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File Sharing Back in House Legislation

Illegal file sharing at colleges and universities is back on the agenda in Congress. In a bill introduced in the United States House of Representatives late last week by Reps. George Miller (D-CA, chairman of the Committee on Education and Labor) and Rubén Hinojosa (D-TX), language was introduced requiring institutions to deal with file sharing and the illegal distribution of copyrighted material by students. However, reports on the legislation (and responses to the reports) may be overstating the significance of the wording.

Back in July, members of the U.S. Senate had attempted to put an amendment into the reauthorization legislation for the Higher Education Act that would have required universities to police and report uses of illegal file sharing on their campuses. Specifically, the amendment would have required the U.S. Secretary of Education to create an annual report for Congress outlining which 25 Universities have received the most copyright infringement notices and forcing those universities to come up with and report a plan of action on how they planned to stop copyright infringement on their campuses. Opposed by educational institutions and trade groups, that amendment, drafted by Senate Majority Leader Harry Reid, was removed prior to the passage of the HEA reauthorization legislation 95 to 0.

Now the House, in a piece of legislation dubbed the "College Opportunity and Affordability Act," has placed the issue of file sharing in higher ed back onto the agenda.

Reports on the legislation, particularly a report by CNET, implied that the legislation would require colleges and universities to provide subscriptions to services like Ruckus and Napster as an alternative to illegal file sharing or else lose billions of dollars in financial aid. The report also stated, "According to the bill, if universities did not agree to test 'technology-based deterrents to prevent such illegal activity,' all of their students--even ones who don't own a computer--would lose federal financial aid." However, such wording is not in the actual legislation.

Buried in the College Opportunity and Affordability Act (but not appearing in the legislation's summary materials) is a whole section dealing with the illegal distribution of copyrighted material. Section 494, "Campus-Based Digital Theft Prevention," would require colleges and universities participating in any Title IV program to:
Make publicly available to their students and employees, the policies and procedures related to the illegal downloading and distribution of copyrighted materials required to be disclosed under section 485(a)(1)(P); and
Develop a plan for offering alternatives to illegal downloading or peer-to-peer distribution of intellectual property as well as a plan to explore technology-based deterrents to prevent such illegal activity.
Developing a plan and implementing a plan are, of course, two different things. And the legislation does not provide any particular guidelines for the plans to be developed by colleges and universities. Nor does it specify that universities must provide subscriptions for students and employees to legal music download services.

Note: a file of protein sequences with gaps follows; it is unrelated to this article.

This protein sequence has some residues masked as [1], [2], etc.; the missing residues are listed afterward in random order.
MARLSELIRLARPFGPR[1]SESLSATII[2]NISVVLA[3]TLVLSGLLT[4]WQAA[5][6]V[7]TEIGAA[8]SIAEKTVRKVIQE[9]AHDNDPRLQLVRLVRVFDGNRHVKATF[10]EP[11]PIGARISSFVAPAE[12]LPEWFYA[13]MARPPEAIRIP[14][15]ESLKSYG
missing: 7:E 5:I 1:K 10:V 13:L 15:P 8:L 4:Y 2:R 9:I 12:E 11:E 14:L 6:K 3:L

It does, on the other hand, authorize the Secretary of Education to provide grants for universities and colleges to develop and implement plans for dealing with illegal file sharing beginning in 2009 and running through four subsequent years.

According to Section 494b:
The Secretary may make grants to institutions of higher education, or consortia of such institutions, and enter into contracts with such institutions, consortia, and other organizations, to develop, implement, operate, improve, and disseminate programs of prevention, education,  and cost-effective technological solutions, to reduce and eliminate the illegal downloading and distribution of intellectual property. Such grants or contracts may also be used for the support of a higher education centers that will provide training, technical assistance, evaluation, dissemination, and associated services and assistance to the higher education community as determined by the Secretary and institutions of higher education.
The legislation also requires, under Section 487, that universities and colleges annually disclose to students information about illegal file sharing, including potential civil and criminal liabilities, including a summary of federal penalties; a description of the institution's policies (if any) in regard to illegal file sharing; and a description of the actions the institution takes to prevent and detect illegal or unauthorized distribution of copyrighted material "on the institution's information technology system."

The legislation will be reviewed and marked up this week by the House Committee on Education and Labor. We will provide updates on any significant developments.

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About the Author

David Nagel is editorial director of 1105 Media's Education Technology Group and editor-in-chief of THE Journal and STEAM Universe. A 25-year publishing veteran, Nagel has led or contributed to dozens of technology, art and business publications.

He can be reached at [email protected]. You can also connect with him on LinkedIn at or follow him on Twitter at @THEJournalDave (K-12) or @CampusTechDave (higher education).

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